Tradition is a good thing — but Bolshoi’s ‘Bayadère’ is out of touch

By on February 2, 2019

CHICAGO — With Bolshoi in Cinema, American audiences get the opportunity to witness live performances from the Bolshoi Theatre, simulcast to U.S. movie houses approximately ever other month. I first attended the series in November, with the Bolshoi Ballet’s “La Sylphide,” and honestly loved the opportunity to see this legendary company presenting an extraordinary ballet preserved as no other company can.

January’s offering, which I viewed at the beautiful new cinema in Lincoln Park’s New City complex, was “La Bayadère,” the Russian Imperial Ballet’s homage to India. Choreographer Marius Petipa finished the ballet in 1877 to music by Ludwig Minkus. Critics immediately praised it, particularly the iconic “Kingdom of the Shades” scene, which is universally acknowledged as the most challenging “white act” in the classical canon for the corps de ballet. It requires fatiguing repetition and exacting precision as 24 women (though it’s been reported that Petipa’s original had 64) zig-zag their way downstage, stepping forward into a perfect arabesque and then lilting back into a tendu over and over — 39 times, to be exact.

The tiniest wobble or bobble in this scene can spoil the whole thing, so it’s almost unfair to watch the “Kingdom of the Shades” in a movie theater, with cinematic camera angles panning feet away from the dancers. It leaves even less room for error, taking the role of opera glasses and zooming in on the feet and legs of the dancers. For me, I’d rather have had a full-stage view of this scene to preserve a bit more of the magic.

But I think I’m getting ahead of myself. The shades, like the sylphs, swans and wilis of other famous white acts, are ghost-like maidens. Among them is Nikiya, a temple dancer who fell in love with a warrior, Solor, who is betrothed to another woman. Nikiya must dance at the wedding feast of Solor and Gamzatti, his fiancé, who tricks Nikiya with a basket of flowers containing the poisonous snake that kills her.

Nikiya performs her solo in the second act of the Bolshoi Ballet’s “La Bayadère” | photo by Damir Yusupov

For this production, the Bolshoi Ballet performed Yuri Grigorovich’s 1991 staging of the ballet, after the 1941 Kirov version which reduced the original four act ballet to three. And it goes without saying that Bolshoi dancers Olga Smirnova as Nikiya, Artemy Belyakov as Solor and Olga Marchenkova as Gamzatti offer inspired performances of these treasured roles.

It’s also important to remember the time in which “La Bayadère” was created. Imperialist Europe and Russia created a thirst for Eastern cultures in the West. Arts and culture often tapped into the “exoticism” of this fascination for India and South Asia, and questions surrounding cultural representation in Petipa’s ballets are just now starting to be addressed.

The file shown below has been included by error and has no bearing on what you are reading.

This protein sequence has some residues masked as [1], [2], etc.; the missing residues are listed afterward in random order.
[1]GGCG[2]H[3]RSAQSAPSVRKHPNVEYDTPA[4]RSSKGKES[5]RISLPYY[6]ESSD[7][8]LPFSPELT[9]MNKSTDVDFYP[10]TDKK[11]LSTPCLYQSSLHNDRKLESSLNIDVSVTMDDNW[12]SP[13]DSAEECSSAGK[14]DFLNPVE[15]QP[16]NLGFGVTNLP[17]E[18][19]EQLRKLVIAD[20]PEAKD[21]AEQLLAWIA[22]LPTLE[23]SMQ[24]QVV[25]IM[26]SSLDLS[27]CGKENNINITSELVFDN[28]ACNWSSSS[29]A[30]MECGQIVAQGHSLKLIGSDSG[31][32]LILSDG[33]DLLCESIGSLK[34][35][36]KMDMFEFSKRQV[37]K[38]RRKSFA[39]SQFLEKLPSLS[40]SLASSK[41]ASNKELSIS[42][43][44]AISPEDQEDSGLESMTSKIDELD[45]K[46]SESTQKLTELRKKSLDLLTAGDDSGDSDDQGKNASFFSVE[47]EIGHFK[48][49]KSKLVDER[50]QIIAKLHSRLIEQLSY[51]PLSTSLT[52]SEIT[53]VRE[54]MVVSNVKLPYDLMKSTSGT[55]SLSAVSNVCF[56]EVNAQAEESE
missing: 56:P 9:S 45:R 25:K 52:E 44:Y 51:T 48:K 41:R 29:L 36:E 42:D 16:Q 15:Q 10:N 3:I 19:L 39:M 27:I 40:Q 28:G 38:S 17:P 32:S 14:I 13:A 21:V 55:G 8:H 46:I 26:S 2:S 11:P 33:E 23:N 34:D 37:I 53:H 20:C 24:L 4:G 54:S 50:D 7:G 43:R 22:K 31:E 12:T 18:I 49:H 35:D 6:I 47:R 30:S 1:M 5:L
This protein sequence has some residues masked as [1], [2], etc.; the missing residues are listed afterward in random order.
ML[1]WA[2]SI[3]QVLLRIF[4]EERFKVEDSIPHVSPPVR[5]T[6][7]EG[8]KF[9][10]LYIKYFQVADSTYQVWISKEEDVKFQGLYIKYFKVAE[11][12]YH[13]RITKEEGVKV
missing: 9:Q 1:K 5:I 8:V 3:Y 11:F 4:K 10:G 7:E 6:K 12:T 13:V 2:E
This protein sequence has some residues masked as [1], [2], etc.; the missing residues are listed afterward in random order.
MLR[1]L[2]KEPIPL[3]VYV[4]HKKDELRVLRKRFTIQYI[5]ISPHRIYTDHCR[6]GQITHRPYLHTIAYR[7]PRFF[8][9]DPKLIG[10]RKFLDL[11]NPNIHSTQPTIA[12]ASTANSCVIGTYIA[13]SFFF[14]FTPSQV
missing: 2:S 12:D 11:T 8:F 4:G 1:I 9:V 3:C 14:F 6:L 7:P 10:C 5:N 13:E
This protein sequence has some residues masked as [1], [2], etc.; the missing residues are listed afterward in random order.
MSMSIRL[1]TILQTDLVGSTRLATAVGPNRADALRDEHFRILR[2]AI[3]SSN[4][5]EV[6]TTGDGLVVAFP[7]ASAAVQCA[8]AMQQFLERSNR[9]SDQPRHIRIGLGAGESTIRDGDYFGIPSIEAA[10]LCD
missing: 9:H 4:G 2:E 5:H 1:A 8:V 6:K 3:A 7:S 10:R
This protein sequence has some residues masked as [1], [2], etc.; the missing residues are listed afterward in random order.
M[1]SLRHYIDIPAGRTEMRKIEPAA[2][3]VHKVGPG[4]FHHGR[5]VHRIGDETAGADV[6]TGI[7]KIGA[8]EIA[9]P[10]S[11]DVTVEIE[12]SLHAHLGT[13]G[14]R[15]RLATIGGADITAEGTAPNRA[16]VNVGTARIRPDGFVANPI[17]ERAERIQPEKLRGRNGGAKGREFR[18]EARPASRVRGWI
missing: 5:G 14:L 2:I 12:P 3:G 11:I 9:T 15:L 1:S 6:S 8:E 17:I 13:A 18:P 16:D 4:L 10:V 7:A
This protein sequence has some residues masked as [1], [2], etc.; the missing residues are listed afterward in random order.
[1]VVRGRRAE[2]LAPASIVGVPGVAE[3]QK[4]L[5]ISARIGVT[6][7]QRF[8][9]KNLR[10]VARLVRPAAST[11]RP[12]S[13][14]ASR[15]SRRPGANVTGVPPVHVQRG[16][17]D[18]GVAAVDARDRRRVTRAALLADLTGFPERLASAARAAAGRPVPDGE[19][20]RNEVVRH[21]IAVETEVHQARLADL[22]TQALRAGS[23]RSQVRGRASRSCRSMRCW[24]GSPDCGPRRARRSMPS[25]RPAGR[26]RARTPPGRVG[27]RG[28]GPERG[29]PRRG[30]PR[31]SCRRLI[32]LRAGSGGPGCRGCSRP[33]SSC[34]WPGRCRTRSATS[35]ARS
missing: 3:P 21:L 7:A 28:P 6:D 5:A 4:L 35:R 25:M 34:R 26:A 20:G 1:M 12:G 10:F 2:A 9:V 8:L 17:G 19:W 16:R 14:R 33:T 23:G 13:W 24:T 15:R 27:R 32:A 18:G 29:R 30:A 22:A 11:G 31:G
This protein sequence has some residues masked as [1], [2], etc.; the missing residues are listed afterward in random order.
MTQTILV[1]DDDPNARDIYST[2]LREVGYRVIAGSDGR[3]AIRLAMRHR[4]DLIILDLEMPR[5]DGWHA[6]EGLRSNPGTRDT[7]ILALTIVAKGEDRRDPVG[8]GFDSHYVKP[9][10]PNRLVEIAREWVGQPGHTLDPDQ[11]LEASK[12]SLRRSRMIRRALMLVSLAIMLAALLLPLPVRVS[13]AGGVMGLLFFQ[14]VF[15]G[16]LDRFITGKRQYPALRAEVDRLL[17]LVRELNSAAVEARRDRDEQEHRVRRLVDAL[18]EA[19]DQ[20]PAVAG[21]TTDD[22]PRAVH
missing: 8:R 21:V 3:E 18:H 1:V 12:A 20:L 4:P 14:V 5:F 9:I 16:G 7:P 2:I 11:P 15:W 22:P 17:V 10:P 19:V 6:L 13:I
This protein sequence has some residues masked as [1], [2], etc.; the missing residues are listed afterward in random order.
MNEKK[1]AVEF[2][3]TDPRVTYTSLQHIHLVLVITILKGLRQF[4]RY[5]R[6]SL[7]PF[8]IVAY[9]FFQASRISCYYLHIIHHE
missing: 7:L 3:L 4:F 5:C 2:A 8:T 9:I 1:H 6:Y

This, apparently, was not on the mind of Yuri Grigorovich or his design team in 1991, so sitting in an American movie theater watching this production in 2019 I found it riddled with jaw-dropping problems. One can argue for or against the value of continuing to perform updated versions of ballets with tricky histories surrounding cultural appropriation; putting a children’s cast of temple servants in black face and posing loin-clothed men in long, scraggly wigs representing the native Indian hunters as barbarians is beyond reprehensible and completely distracted me from what is, otherwise, a relatively benign story.

Petipa is not known to have talked much about “La Bayadère,” leading some to think he didn’t consider it among the caliber of his other ballets like “Swan Lake” and “Sleeping Beauty.” And many purport the true magic of this ballet is seen only in the third act “Kingdom of the Shades,” which is often performed as a stand-alone piece. Walking out of the movie theater three hours after I arrived, I wondered the same thing. But I also find the nuances of Nikiya, Solor, and Gamzatti’s love triangle really beautiful, and like many old ballets, the story presents opportunities to talk about class, race, and learning from history. It is, perhaps, why it’s so en vogue these days to create new stagings of Petipa’s ballets, extracting antiquated trappings from timeless tales.

Upcoming Bolshoi in Cinema presentations:

  • March 10: “The Sleeping Beauty”
  • April 7: “The Golden Age”
  • May 19: A double bill of the “Carmen Suite” and “Petrushka”

Check movie theaters in your area for availability; for show times and tickets, visit fathomevents.com/series/bolshoi-ballet-2018-2019-season

Lauren Warnecke is a freelance writer and editor based in Chicago, IL, specializing in dance and cultural criticism. Lauren is the dance critic for the Chicago Tribune, editor of See Chicago Dance, and founder/editor of Art Intercepts, with bylines in Chicago Magazine, Milwaukee Magazine and Dance Media publications, among others. Holding degrees in dance and kinesiology, Lauren is also an adjunct instructor in the dance and exercise science programs at Loyola University Chicago.

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